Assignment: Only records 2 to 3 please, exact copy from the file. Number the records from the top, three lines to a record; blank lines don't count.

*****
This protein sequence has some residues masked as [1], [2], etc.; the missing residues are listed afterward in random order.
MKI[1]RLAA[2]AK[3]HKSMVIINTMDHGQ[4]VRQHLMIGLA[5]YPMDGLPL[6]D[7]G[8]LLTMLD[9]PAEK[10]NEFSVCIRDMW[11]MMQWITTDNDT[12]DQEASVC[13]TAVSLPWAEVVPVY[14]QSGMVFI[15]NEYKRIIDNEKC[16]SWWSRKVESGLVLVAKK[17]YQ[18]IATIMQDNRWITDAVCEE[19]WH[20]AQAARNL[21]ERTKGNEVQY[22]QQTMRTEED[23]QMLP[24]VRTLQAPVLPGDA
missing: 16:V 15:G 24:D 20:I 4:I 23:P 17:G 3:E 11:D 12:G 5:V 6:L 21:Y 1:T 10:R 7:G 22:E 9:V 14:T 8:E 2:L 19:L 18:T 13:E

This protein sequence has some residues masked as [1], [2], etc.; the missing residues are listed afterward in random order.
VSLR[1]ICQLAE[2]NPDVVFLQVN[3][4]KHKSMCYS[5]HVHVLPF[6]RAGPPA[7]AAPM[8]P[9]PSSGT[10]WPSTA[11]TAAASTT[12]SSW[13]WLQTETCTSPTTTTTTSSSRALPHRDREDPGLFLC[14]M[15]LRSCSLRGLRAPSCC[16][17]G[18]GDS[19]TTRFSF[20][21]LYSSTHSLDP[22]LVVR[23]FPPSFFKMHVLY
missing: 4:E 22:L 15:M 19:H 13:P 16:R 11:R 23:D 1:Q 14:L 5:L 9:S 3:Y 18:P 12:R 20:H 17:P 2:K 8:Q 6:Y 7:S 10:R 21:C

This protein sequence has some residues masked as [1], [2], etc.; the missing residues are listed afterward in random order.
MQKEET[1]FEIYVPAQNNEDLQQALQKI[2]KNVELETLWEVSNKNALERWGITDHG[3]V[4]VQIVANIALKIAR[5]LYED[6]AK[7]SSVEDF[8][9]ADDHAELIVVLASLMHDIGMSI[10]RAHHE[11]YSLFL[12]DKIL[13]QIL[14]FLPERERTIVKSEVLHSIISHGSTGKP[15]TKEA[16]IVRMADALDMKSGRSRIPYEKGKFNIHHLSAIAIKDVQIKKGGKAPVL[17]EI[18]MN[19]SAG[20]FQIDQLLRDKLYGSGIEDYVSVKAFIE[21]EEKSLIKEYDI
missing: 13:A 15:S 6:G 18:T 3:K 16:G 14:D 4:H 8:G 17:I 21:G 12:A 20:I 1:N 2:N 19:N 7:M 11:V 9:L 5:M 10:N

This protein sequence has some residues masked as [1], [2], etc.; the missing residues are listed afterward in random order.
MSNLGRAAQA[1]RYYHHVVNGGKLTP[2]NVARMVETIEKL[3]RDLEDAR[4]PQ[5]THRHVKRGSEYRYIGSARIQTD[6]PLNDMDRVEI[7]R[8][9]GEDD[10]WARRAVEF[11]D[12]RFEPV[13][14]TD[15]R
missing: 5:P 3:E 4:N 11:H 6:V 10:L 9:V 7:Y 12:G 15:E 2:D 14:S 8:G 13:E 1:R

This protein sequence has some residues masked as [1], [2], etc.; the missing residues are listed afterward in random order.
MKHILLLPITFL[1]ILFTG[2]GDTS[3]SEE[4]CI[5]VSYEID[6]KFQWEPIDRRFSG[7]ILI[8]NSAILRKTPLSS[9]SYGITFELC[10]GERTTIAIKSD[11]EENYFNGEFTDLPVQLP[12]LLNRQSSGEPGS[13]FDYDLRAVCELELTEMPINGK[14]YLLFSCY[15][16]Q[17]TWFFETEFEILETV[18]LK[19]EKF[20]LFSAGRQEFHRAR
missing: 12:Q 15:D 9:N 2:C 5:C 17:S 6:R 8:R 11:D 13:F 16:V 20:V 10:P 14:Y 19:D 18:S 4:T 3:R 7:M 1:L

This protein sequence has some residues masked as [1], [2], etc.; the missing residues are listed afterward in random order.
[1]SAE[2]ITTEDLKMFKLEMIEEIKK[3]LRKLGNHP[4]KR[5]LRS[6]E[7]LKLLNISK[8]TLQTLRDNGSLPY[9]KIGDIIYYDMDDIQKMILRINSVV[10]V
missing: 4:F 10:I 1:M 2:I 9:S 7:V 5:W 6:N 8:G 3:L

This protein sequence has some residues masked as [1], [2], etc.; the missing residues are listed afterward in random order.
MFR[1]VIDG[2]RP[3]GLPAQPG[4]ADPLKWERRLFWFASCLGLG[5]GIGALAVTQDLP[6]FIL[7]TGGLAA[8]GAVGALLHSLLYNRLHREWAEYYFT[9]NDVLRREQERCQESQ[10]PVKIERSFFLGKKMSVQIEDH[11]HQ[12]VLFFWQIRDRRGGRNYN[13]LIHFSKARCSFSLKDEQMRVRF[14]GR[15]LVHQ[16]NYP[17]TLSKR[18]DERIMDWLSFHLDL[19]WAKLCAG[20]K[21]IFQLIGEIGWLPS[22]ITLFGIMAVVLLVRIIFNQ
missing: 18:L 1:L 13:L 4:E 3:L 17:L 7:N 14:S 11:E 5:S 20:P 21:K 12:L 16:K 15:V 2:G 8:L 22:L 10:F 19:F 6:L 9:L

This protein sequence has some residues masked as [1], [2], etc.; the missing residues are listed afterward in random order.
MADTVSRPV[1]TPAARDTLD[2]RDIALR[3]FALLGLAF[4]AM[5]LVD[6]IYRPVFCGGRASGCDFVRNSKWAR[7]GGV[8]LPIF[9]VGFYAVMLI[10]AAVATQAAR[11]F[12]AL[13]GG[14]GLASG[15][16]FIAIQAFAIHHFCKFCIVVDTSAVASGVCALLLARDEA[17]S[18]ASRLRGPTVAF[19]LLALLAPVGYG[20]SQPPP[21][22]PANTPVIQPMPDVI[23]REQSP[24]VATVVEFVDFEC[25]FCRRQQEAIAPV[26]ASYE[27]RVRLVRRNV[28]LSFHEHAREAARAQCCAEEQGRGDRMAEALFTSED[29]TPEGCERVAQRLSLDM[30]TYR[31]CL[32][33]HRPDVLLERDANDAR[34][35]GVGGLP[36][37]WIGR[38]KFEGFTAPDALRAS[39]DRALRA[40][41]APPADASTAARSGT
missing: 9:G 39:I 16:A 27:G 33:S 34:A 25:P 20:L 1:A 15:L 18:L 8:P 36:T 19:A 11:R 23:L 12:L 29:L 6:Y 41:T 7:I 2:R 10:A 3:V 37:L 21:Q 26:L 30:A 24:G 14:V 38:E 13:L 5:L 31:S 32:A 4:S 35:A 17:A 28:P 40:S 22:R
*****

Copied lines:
This protein sequence has some residues masked as [1], [2], etc.; the missing residues are listed afterward in random order.
VSLR[1]ICQLAE[2]NPDVVFLQVN[3][4]KHKSMCYS[5]HVHVLPF[6]RAGPPA[7]AAPM[8]P[9]PSSGT[10]WPSTA[11]TAAASTT[12]SSW[13]WLQTETCTSPTTTTTTSSSRALPHRDREDPGLFLC[14]M[15]LRSCSLRGLRAPSCC[16][17]G[18]GDS[19]TTRFSF[20][21]LYSSTHSLDP[22]LVVR[23]FPPSFFKMHVLY
missing: 4:E 22:L 15:M 19:H 13:P 16:R 11:R 23:D 1:Q 14:L 5:L 9:S 3:Y 18:P 12:R 20:H 17:P 2:K 8:Q 6:Y 7:S 10:R 21:C

This protein sequence has some residues masked as [1], [2], etc.; the missing residues are listed afterward in random order.
MQKEET[1]FEIYVPAQNNEDLQQALQKI[2]KNVELETLWEVSNKNALERWGITDHG[3]V[4]VQIVANIALKIAR[5]LYED[6]AK[7]SSVEDF[8][9]ADDHAELIVVLASLMHDIGMSI[10]RAHHE[11]YSLFL[12]DKIL[13]QIL[14]FLPERERTIVKSEVLHSIISHGSTGKP[15]TKEA[16]IVRMADALDMKSGRSRIPYEKGKFNIHHLSAIAIKDVQIKKGGKAPVL[17]EI[18]MN[19]SAG[20]FQIDQLLRDKLYGSGIEDYVSVKAFIE[21]EEKSLIKEYDI
missing: 13:A 15:S 6:G 18:T 3:K 16:G 14:D 4:H 8:G 17:I 21:G 12:A 20:I 1:N 2:N 19:N 7:M 11:V 9:L 5:M 10:N